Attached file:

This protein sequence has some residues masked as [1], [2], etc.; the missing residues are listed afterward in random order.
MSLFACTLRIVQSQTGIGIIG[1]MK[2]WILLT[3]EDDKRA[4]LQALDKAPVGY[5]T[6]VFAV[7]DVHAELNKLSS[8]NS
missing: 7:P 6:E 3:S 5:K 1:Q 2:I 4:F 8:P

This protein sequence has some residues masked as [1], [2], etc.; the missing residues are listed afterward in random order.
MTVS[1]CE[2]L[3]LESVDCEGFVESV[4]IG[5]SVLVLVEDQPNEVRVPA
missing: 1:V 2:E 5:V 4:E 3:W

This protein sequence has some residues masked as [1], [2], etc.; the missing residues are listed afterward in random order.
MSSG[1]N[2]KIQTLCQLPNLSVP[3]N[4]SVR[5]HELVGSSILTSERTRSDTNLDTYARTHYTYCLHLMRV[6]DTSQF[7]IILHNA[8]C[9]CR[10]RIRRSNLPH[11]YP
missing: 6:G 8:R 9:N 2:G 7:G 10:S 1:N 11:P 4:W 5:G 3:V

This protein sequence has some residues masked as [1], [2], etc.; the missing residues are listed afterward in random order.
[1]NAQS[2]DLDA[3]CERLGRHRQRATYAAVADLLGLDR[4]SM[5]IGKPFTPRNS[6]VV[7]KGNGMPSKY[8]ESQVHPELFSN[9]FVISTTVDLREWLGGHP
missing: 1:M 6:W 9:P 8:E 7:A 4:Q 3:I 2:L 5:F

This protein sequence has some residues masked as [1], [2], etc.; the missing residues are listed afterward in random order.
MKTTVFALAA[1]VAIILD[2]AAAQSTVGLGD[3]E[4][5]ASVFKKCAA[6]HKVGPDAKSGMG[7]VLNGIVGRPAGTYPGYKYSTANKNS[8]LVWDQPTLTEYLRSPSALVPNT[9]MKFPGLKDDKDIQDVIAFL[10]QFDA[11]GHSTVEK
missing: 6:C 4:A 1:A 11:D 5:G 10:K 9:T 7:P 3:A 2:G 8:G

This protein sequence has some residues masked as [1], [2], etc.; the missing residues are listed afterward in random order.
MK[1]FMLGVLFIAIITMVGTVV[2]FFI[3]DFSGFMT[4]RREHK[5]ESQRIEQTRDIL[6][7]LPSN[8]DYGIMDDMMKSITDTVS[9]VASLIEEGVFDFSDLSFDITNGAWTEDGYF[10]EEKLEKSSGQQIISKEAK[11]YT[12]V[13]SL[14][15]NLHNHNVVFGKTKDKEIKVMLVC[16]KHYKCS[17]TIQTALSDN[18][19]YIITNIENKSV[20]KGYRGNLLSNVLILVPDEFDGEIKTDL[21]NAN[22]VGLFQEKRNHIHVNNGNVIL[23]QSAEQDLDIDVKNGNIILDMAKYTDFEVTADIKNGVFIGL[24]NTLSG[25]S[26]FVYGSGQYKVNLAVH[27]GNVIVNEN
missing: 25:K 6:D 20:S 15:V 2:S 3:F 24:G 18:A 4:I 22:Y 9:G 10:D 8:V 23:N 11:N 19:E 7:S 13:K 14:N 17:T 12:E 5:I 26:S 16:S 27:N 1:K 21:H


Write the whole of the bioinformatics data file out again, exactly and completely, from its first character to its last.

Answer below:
This protein sequence has some residues masked as [1], [2], etc.; the missing residues are listed afterward in random order.
MSLFACTLRIVQSQTGIGIIG[1]MK[2]WILLT[3]EDDKRA[4]LQALDKAPVGY[5]T[6]VFAV[7]DVHAELNKLSS[8]NS
missing: 7:P 6:E 3:S 5:K 1:Q 2:I 4:F 8:P

This protein sequence has some residues masked as [1], [2], etc.; the missing residues are listed afterward in random order.
MTVS[1]CE[2]L[3]LESVDCEGFVESV[4]IG[5]SVLVLVEDQPNEVRVPA
missing: 1:V 2:E 5:V 4:E 3:W

This protein sequence has some residues masked as [1], [2], etc.; the missing residues are listed afterward in random order.
MSSG[1]N[2]KIQTLCQLPNLSVP[3]N[4]SVR[5]HELVGSSILTSERTRSDTNLDTYARTHYTYCLHLMRV[6]DTSQF[7]IILHNA[8]C[9]CR[10]RIRRSNLPH[11]YP
missing: 6:G 8:R 9:N 2:G 7:G 10:S 1:N 11:P 4:W 5:G 3:V

This protein sequence has some residues masked as [1], [2], etc.; the missing residues are listed afterward in random order.
[1]NAQS[2]DLDA[3]CERLGRHRQRATYAAVADLLGLDR[4]SM[5]IGKPFTPRNS[6]VV[7]KGNGMPSKY[8]ESQVHPELFSN[9]FVISTTVDLREWLGGHP
missing: 1:M 6:W 9:P 8:E 7:A 4:Q 3:I 2:L 5:F

This protein sequence has some residues masked as [1], [2], etc.; the missing residues are listed afterward in random order.
MKTTVFALAA[1]VAIILD[2]AAAQSTVGLGD[3]E[4][5]ASVFKKCAA[6]HKVGPDAKSGMG[7]VLNGIVGRPAGTYPGYKYSTANKNS[8]LVWDQPTLTEYLRSPSALVPNT[9]MKFPGLKDDKDIQDVIAFL[10]QFDA[11]GHSTVEK
missing: 6:C 4:A 1:A 11:D 5:G 10:K 9:T 7:P 3:A 2:G 8:G

This protein sequence has some residues masked as [1], [2], etc.; the missing residues are listed afterward in random order.
MK[1]FMLGVLFIAIITMVGTVV[2]FFI[3]DFSGFMT[4]RREHK[5]ESQRIEQTRDIL[6][7]LPSN[8]DYGIMDDMMKSITDTVS[9]VASLIEEGVFDFSDLSFDITNGAWTEDGYF[10]EEKLEKSSGQQIISKEAK[11]YT[12]V[13]SL[14][15]NLHNHNVVFGKTKDKEIKVMLVC[16]KHYKCS[17]TIQTALSDN[18][19]YIITNIENKSV[20]KGYRGNLLSNVLILVPDEFDGEIKTDL[21]NAN[22]VGLFQEKRNHIHVNNGNVIL[23]QSAEQDLDIDVKNGNIILDMAKYTDFEVTADIKNGVFIGL[24]NTLSG[25]S[26]FVYGSGQYKVNLAVH[27]GNVIVNEN
missing: 25:K 6:D 20:S 15:V 2:S 3:F 24:G 18:A 4:I 22:Y 9:G 10:D 8:V 23:N 11:N 19:E 7:S 13:K 14:N 17:T 12:E 5:I 26:S 16:S 27:N 1:K 21:H